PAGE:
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Nestled deep in the heart of the Cascade Mountains and bordered by miles of national forest lies a quiet campground where solitude is nearly guaranteed. Lund Park Campground boasts just 10 sites and basic amenities. Perfect for a family like ours.
We stayed 2 nights at Lund Park in mid-July. After driving through, we chose site #8 for its distance from other occupied sites and its safety for our small children. Site 8 is against the road, but a steep (really steep!) climb is required to reach the road. Otherwise, we could see for 50 yards in any direction and the creek was a safe enough distance.
A pit toilet is nearby. There is no water source at Lund Park, so be sure to pack in plenty of water. Also, the park maintenance only comes around every 3 days, so I recommend packing toilet paper as well.
Campground Map & Site Tour
You can pull an RV into all of the sites at Lund Park. A couple of sites, including #8, have pull-through parking. Sites 1-2 are fairly large, but are walk-in. Sites 3-6 are pretty small, mostly room for just one tent or a small camper. Site #7-9 together make up a great group site, and site 10 is also perfect for groups.
There are many nearby hiking trails, including Brice Creek Trail and the must-see Trestle Creek Trail. But perhaps best of all, tons of amazing swimming holes. We found sandy beaches for our little ones, and jump-offs into blue pools for our big kids.
History of Lund Park
Lund Park has a fascinating history and some of it remains visible near campsite #1 and near Brice Creek.
Lund Park was named for Alex Lundberg and Harry Parker and was established in the late 1800s as a stop for miners heading to Bohemia Mountain. Then, the trip was made on horseback and took 3 days from Cottage Grove (we made the same trip in about 90 minutes). Lund Park was a place to rest and restock supplies before heading up the mountain.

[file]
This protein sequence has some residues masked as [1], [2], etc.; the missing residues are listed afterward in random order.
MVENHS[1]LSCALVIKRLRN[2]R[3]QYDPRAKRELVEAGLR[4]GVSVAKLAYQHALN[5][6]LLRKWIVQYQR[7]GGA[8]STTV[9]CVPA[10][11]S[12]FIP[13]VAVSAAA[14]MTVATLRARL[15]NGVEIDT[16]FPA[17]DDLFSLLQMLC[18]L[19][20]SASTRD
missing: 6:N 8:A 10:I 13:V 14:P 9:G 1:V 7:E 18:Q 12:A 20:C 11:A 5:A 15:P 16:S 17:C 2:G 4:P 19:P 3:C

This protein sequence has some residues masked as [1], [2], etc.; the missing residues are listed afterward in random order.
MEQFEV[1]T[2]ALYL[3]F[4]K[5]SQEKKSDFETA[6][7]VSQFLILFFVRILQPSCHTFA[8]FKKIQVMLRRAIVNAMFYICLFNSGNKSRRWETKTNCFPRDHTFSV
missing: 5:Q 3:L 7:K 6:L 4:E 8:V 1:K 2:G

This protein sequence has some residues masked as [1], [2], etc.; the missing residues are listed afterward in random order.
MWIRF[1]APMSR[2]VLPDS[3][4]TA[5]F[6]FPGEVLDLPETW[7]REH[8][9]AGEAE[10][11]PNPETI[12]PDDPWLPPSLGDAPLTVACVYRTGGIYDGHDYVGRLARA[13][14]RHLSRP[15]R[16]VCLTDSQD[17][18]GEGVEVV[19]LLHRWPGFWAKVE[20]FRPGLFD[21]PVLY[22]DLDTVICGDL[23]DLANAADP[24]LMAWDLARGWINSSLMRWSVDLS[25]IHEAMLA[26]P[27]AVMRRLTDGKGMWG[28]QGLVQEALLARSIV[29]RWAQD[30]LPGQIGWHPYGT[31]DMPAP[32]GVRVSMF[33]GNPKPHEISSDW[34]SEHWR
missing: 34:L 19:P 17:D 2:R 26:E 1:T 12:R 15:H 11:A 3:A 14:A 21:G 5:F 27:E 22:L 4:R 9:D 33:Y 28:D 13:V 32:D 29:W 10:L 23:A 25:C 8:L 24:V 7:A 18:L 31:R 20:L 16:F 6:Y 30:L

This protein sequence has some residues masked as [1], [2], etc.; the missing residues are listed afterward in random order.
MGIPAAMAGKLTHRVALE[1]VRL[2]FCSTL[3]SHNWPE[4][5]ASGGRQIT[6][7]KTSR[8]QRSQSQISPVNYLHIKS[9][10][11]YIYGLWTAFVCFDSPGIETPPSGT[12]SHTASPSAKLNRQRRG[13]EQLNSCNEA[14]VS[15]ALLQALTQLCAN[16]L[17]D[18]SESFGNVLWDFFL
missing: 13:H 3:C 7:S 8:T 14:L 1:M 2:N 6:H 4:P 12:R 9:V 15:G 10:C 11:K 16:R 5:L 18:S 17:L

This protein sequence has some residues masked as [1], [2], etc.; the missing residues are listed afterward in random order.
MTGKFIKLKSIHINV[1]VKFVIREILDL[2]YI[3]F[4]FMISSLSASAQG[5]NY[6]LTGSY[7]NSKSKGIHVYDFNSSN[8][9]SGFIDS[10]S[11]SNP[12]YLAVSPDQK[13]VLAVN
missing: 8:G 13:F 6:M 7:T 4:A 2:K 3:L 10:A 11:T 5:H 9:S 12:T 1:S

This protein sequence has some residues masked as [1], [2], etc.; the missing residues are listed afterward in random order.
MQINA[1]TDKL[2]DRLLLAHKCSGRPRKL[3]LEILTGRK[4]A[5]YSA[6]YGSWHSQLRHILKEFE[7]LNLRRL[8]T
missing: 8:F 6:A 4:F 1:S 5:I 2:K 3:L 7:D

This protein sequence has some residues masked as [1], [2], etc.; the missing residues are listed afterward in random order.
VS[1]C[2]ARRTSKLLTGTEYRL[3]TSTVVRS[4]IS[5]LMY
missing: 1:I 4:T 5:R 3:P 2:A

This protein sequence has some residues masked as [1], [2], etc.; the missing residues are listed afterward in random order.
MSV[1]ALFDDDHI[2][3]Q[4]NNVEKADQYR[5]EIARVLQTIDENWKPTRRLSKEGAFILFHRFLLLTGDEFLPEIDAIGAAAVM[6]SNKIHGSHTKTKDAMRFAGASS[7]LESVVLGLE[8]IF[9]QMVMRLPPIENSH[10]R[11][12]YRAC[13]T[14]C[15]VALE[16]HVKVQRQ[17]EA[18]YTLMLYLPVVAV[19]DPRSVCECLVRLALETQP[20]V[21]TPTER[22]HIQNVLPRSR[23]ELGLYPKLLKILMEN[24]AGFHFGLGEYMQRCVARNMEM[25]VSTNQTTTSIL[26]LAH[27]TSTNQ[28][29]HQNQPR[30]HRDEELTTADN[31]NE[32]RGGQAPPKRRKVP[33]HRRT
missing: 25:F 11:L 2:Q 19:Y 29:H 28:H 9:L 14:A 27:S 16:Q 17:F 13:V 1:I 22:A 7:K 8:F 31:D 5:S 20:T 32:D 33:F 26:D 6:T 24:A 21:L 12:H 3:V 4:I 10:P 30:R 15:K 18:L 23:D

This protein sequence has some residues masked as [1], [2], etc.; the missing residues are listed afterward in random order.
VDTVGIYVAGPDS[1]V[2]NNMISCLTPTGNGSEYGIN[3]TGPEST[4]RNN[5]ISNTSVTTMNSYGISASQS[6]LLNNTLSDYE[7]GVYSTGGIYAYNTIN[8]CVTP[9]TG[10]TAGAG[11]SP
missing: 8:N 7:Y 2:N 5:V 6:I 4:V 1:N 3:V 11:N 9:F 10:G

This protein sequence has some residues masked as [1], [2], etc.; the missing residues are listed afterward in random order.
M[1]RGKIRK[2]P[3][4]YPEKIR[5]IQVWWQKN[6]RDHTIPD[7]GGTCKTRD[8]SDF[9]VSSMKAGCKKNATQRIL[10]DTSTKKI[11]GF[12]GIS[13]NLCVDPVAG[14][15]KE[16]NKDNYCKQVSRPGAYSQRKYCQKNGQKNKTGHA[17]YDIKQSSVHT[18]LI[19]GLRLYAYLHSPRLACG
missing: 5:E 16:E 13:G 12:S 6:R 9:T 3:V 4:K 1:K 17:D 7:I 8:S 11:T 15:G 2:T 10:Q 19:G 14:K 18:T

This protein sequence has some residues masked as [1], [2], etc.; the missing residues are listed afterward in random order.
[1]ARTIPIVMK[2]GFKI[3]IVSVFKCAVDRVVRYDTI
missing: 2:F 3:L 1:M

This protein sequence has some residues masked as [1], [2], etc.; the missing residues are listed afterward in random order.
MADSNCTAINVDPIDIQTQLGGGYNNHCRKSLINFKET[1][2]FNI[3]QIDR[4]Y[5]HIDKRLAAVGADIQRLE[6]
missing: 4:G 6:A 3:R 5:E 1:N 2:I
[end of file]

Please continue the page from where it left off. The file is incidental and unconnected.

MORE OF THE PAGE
I was curious about this foundation…Lund Park is so far up the river, so far away from any town, what on earth was this large cement foundation doing here? So I googled it and found a post on My South Lane website detailing the history. I wonder now if this foundation is from the warehouse in the historical photo above?
The Umpqua National Forest website lists a post office, hotel, dam, power house, and other small buildings at Lund Park around 1900, so it could feasibly have been any of these buildings.
Hobo Campground & swimming hole
Camping Activity for Kids
I don’t always pack an activity for the kids, but I’ve found that it can be very helpful during down time, like while I’m making dinner. We picked up a variety of small rocks and the kids spent over an hour painting them all. Most of them they hid around the campground for future campers to find.
One last view of Lund Park Campground and Brice Creek Trailhead:
Fee per night $8
Extra car per night $5
Vault toilet, bring your own TP
Picnic tables and fire rings are provided
No water or electricity are available anywhere in the campground